FITS AND STARTS
(The 2017 SXSW Film Festival opened on March 10 and runs all week until March 18. HtN has you covered and GUARANTEE more coverage than any other site! Check out this review of ambling, well rendered comedy Fits and Starts.)
David and Jennifer have been married for only a few years, but already their union is showing some strain. They’re both writers – and he a former adjunct who once taught her in a creative-writing MFA program – but she has, so far, proved the more commercially successful of the two. As the film opens, David is deep in a nightmare in which he finds himself naked at his own book reading, but when he wakes up to face the day, it’s actually Jennifer who has the scheduled reading, while he remains in the background, an almost-anonymous observer. It will all work itself out, however, since the couple find themselves invited to a party – excuse me, a “salon” – at the home of Jennifer’s agent. If David can just impress the crowd with a selection from his long-gestating work-in-progress, surely he’ll emerge from this slump.
Alas, the path to peace and harmony is a rocky one, though it’s that journey that provides this enjoyably gentle comedy with not its only narrative trajectory, but much of its humor. Along the way, writer/director Laura Terruso (co-writer, Hello, My Name Is Doris, which was based on her own short film, Doris and the Intern) skewers the pretensions of intellectuals and artists – while simultaneously embracing the importance of both – with witty character sketches that keep us constantly on our toes. By the end, when all the crazy plot points are finally resolved – some surprisingly – we arrive at our destination satisfied by a story well told. If the movie has one weakness, it’s the convenience of certain elements of the conclusion, but the many laughs before then make it all worthwhile.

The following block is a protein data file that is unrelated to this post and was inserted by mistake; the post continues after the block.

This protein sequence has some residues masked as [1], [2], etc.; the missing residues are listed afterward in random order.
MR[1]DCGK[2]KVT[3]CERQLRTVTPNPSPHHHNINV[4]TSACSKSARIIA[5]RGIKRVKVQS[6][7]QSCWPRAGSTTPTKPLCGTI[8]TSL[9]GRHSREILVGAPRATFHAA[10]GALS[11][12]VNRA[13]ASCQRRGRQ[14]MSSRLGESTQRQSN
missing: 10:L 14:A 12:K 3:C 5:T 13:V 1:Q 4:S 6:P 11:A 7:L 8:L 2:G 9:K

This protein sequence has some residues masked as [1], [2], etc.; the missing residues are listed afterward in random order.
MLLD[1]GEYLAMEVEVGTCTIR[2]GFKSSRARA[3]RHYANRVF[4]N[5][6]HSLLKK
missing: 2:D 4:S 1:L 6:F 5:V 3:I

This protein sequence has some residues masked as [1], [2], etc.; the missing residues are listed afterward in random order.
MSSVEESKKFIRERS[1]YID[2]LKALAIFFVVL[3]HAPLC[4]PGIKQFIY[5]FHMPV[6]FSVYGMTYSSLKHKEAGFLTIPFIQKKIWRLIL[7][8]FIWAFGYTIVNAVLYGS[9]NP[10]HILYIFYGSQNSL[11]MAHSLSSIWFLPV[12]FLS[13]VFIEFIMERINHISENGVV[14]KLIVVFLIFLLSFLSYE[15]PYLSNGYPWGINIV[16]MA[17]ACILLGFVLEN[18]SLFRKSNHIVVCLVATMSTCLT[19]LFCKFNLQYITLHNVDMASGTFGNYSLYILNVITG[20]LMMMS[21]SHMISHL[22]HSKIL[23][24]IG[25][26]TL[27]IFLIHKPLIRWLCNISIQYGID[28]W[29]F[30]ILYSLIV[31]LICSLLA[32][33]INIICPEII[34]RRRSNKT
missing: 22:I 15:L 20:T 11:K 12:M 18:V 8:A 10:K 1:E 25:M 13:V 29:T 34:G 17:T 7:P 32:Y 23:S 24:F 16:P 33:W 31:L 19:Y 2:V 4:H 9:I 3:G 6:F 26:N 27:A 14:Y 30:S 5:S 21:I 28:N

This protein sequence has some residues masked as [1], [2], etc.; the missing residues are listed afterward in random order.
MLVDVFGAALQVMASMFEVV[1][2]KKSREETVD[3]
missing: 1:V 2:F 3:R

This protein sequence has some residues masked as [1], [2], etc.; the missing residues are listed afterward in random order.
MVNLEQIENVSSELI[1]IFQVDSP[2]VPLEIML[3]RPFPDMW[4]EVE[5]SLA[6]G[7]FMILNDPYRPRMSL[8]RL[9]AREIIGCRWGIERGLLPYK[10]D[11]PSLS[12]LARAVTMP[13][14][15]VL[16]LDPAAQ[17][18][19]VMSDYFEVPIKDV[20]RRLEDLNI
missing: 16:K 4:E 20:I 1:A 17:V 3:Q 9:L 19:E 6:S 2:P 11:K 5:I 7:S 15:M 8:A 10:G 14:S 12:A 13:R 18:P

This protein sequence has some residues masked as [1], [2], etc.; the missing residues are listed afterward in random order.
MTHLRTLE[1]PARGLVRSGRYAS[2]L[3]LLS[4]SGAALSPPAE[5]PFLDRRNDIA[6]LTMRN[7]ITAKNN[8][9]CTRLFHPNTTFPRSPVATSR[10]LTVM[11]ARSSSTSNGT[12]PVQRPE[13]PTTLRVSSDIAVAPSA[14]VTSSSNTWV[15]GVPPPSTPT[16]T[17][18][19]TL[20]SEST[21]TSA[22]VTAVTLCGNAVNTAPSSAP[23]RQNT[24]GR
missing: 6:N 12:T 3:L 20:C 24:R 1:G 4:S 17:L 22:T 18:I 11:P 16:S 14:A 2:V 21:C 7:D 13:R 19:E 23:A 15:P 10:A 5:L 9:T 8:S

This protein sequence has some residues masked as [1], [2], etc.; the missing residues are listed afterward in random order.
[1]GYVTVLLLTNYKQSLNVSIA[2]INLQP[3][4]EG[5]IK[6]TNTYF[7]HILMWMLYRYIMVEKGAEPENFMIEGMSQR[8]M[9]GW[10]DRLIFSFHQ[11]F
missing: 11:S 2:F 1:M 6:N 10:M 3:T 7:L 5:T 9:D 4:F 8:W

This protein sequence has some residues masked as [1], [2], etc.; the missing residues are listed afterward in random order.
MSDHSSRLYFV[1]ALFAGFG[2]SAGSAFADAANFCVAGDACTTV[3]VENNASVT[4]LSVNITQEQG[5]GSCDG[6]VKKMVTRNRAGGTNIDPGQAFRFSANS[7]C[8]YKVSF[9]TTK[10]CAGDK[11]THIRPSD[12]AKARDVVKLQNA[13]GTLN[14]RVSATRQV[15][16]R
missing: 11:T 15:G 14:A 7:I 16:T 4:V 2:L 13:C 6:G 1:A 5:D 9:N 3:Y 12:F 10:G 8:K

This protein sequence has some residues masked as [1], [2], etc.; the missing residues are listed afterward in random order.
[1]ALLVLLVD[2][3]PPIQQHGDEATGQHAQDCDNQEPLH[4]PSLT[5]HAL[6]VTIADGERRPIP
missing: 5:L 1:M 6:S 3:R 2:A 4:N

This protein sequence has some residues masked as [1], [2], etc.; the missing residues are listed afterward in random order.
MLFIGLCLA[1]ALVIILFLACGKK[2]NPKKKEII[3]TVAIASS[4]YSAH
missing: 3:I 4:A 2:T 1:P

Much of the success of the affair is due the cast. Former The Daily Show writer Wyatt Cenac (Medicine for Melancholy), as David, lends his character a wry, woeful tenor that makes his subsequent pratfalls especially hilarious. Greta Lee (Lucy on Hulu’s Chance), as Jennifer, is the opposite, all kinetic energy and edginess. Together, they make the perfect comedic pair. There’s a rich supporting bench of actors, too, including my favorite, Maria Dizzia (Polly on Netflix’s Orange Is the New Black), as a crazy literary agent obsessed with seduction (if that’s what she chooses to call it), as well as others like Alex Karpovsky (Ray on HBO’s Girls), Ben Sinclair (“The Guy” on HBO’s web series High Maintenance), and more. David’s writing may move along in fits and starts, but not so Laura Terruso’s. The director displays a firm control of all the elements in this, her first feature, promising, we hope, even greater cinematic treasures to come.
– Christopher Llewellyn Reed (@ChrisReedFilm)